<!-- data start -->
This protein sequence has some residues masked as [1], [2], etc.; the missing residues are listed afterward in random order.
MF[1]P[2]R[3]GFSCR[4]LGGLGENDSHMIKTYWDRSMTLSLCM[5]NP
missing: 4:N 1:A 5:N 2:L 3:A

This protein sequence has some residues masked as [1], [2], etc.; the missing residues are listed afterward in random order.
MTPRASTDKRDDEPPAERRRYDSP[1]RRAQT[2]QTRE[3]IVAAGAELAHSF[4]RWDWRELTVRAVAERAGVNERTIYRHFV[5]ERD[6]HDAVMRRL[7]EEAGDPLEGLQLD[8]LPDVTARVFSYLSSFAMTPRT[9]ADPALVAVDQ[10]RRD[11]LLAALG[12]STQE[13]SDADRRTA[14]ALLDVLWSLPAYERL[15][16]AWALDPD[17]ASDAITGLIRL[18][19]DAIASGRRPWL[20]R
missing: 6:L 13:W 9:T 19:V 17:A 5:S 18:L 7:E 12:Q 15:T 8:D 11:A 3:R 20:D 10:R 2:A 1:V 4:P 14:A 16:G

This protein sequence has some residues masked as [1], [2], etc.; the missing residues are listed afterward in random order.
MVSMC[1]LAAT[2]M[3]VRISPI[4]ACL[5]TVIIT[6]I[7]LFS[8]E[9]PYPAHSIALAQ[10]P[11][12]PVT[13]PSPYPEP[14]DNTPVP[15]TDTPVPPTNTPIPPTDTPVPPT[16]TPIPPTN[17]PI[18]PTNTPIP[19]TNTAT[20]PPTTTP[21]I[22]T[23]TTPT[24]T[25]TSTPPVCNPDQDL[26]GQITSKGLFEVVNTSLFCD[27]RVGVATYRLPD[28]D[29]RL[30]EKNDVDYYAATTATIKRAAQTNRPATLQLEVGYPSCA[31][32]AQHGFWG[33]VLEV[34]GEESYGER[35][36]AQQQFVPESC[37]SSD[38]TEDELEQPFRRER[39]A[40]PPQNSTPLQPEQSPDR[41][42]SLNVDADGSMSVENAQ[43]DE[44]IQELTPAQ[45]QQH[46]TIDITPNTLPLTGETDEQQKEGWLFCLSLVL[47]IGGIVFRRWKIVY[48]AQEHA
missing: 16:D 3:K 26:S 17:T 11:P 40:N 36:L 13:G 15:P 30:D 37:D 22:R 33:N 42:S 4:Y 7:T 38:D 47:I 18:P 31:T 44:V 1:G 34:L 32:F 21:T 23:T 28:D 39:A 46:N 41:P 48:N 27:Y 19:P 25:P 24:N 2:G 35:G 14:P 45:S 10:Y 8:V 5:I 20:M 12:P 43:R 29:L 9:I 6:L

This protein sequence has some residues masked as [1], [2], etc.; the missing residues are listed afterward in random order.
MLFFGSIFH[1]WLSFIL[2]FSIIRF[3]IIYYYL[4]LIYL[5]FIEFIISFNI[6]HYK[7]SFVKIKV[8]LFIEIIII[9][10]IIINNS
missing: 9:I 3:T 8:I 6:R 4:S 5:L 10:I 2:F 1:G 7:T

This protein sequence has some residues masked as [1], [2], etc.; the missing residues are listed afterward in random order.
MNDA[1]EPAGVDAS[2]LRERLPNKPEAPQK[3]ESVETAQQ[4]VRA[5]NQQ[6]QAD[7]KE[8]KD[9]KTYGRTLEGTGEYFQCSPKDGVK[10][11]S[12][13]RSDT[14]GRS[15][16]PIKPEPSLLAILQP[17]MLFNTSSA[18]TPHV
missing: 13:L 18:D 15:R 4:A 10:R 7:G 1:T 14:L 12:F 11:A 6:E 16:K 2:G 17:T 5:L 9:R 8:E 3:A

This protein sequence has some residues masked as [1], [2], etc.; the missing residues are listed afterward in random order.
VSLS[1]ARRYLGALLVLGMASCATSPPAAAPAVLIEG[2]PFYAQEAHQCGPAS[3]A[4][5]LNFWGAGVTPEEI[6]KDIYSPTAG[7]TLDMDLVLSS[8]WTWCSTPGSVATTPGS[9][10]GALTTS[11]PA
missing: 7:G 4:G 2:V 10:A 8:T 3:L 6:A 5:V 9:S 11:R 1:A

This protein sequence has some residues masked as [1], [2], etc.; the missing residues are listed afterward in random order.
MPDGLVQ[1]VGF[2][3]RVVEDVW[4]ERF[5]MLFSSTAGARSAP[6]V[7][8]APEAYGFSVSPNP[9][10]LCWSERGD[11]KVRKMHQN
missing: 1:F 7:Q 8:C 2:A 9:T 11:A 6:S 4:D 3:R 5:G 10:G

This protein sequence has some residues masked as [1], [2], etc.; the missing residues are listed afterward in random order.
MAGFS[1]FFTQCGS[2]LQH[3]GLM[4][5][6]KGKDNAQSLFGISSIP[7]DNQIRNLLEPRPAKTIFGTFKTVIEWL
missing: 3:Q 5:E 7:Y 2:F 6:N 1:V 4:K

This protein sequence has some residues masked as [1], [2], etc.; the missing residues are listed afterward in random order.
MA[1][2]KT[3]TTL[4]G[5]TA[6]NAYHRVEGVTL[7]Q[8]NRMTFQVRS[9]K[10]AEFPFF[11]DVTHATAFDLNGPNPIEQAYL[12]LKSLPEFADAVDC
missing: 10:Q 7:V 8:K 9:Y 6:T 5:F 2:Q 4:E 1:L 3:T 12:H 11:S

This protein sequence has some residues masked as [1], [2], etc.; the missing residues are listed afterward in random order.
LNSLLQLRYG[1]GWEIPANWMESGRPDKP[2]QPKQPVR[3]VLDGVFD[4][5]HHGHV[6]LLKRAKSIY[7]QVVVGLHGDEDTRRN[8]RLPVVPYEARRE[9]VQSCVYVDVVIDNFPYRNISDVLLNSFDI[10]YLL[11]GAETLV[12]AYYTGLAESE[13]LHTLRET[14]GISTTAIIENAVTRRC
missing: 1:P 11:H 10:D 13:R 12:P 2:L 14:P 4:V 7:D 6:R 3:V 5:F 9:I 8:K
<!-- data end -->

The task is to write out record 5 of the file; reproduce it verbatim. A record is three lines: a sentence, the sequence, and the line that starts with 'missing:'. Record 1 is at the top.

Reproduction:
This protein sequence has some residues masked as [1], [2], etc.; the missing residues are listed afterward in random order.
MNDA[1]EPAGVDAS[2]LRERLPNKPEAPQK[3]ESVETAQQ[4]VRA[5]NQQ[6]QAD[7]KE[8]KD[9]KTYGRTLEGTGEYFQCSPKDGVK[10][11]S[12][13]RSDT[14]GRS[15][16]PIKPEPSLLAILQP[17]MLFNTSSA[18]TPHV
missing: 13:L 18:D 15:R 4:A 10:R 7:G 1:T 14:L 12:F 11:A 6:E 16:K 2:G 17:T 5:L 9:R 8:E 3:A